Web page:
Yesterday at Slate, June Thomas examined why the LGBT rights movement was "born in a gay bar," but "the gay bar as a locus of political organizing and resistance was short-lived." Her top ten most important establishments are the Stonewall Inn, Julius, Black Cat (SF + LA), Dixie's, Club 82 [above via], Mona's 440 Club, the Eagle's Nest, the Atlantic House, and the Double Header.
Today, Thomas offers a limited discussion on whether or not gay bars can make money anymore. You'd think this would be entirely about the impact of the internet but that topic gets one third of one sentence. Instead, it's about location and gentrification and the rise of mixed straight-gay spots and the high costs bar owners face. The statistics are mainly based on Damron guide listings in 2005 vs 2011 (gay bars down 12%, mixed straight-gay up 42%) which may say more about Damron widening its scope as its core market dwindles. The article does not avoid stereotypes:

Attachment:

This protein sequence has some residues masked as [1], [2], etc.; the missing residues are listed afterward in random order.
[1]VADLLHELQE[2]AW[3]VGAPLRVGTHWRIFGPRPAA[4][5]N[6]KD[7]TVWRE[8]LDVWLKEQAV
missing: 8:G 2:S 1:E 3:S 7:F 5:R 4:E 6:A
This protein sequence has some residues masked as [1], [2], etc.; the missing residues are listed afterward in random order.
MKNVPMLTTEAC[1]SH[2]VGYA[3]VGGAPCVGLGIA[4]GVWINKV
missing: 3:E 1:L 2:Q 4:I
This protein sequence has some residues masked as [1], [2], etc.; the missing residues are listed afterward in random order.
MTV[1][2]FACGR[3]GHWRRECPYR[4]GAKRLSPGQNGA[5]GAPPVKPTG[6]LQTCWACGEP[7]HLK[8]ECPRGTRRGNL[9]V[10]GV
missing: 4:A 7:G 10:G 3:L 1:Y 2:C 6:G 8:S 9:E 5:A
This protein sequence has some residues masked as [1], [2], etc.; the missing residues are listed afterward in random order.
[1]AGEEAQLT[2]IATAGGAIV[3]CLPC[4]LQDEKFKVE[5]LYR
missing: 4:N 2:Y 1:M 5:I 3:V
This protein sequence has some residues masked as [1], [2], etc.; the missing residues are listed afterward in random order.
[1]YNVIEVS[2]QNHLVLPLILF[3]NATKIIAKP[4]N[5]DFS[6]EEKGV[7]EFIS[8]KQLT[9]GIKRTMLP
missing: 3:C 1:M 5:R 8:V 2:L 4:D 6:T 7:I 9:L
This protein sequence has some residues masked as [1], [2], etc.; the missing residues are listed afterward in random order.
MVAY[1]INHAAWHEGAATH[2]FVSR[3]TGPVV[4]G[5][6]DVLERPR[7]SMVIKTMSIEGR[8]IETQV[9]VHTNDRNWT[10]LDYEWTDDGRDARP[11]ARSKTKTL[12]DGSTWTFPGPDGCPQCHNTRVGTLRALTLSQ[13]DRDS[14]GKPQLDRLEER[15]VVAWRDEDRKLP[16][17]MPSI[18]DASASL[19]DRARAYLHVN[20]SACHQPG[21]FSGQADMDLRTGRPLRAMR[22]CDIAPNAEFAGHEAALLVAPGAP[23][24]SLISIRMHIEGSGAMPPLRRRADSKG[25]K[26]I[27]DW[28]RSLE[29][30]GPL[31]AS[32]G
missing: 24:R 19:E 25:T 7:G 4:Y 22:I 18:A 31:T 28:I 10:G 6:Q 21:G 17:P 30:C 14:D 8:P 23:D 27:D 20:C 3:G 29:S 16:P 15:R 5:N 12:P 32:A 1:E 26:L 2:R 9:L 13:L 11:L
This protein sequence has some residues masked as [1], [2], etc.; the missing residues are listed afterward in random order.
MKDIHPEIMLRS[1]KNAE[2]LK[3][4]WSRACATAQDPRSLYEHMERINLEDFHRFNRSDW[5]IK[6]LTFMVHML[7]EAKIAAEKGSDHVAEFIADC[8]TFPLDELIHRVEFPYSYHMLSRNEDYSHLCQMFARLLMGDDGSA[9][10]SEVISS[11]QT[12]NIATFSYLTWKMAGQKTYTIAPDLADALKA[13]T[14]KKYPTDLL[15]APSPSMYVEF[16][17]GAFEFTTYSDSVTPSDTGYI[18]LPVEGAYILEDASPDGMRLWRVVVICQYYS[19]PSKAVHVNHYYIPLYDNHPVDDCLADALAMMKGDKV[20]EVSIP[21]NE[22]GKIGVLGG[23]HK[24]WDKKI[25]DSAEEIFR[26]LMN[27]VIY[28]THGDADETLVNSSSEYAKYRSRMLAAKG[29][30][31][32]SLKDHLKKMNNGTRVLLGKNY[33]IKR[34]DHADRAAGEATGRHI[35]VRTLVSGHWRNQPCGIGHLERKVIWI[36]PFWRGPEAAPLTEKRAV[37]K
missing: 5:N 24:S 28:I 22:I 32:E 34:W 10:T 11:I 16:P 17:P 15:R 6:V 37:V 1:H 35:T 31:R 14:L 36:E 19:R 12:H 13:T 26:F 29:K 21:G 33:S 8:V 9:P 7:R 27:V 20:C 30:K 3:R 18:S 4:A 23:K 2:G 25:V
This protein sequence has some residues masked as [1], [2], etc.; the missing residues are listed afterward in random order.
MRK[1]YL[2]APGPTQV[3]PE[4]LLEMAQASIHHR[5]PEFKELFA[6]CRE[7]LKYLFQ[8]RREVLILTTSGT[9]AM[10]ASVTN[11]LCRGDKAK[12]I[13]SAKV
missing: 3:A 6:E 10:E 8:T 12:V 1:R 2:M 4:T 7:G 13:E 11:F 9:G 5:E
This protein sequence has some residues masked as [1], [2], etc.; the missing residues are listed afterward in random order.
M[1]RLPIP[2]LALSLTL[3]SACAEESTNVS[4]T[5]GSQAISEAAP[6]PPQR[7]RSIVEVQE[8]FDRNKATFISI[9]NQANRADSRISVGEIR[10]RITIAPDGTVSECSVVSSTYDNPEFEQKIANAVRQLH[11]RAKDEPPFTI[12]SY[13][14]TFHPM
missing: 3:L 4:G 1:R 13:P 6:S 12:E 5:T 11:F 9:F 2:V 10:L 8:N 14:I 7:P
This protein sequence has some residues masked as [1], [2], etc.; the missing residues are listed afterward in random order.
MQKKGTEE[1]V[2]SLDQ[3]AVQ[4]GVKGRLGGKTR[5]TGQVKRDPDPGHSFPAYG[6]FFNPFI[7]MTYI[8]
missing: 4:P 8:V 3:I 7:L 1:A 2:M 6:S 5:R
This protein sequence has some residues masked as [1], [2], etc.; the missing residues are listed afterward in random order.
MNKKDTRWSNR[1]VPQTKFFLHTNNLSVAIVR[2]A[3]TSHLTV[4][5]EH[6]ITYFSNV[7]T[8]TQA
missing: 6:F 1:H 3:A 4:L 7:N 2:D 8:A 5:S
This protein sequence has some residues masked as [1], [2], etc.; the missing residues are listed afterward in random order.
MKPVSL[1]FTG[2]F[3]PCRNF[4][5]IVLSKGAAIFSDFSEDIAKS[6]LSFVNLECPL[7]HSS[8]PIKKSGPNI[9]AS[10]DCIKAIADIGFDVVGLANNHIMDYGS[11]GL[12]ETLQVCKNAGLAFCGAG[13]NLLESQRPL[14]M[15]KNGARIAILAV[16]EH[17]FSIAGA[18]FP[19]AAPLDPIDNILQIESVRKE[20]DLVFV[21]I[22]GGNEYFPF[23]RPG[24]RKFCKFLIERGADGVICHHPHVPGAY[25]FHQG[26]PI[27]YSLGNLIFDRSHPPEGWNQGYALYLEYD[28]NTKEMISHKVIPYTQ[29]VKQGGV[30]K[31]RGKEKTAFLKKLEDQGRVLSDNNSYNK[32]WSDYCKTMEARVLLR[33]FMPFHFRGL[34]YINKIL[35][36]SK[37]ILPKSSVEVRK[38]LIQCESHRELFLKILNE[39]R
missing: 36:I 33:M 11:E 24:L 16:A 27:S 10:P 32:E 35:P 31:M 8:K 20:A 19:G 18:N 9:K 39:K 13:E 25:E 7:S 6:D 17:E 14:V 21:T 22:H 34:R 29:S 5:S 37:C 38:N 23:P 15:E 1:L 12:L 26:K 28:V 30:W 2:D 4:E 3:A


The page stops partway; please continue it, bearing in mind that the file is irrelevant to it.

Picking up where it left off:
Bar owner in Iowa: "A gay will come in; they'll try to figure out how they can get the most booze in that glass for the lowest price. Straight people don't plan it out as much as gay people do."
Bar owner in Seattle: "in gay bars, customers expect cheap, strong drinks in large glasses."
Lesbian party promoter in New York: "Women tend to go out seeking a partner. When they find one, I don't see them for two years. Then all of a sudden they're out—you know, when they break up. You see them every single week at every single party until they find the next [girlfriend], and then they disappear, and the pattern continues." She adds, "Gay men go out a lot more because they cruise. They're more interested in finding fun."
Lesbian bar owner who also ran a straight bar on Long Island: "straight men spend a lot more money. They tip better. They're used to it. Of course, they make more money [than women]."
Also, a lite round-up of things gay bars are named after.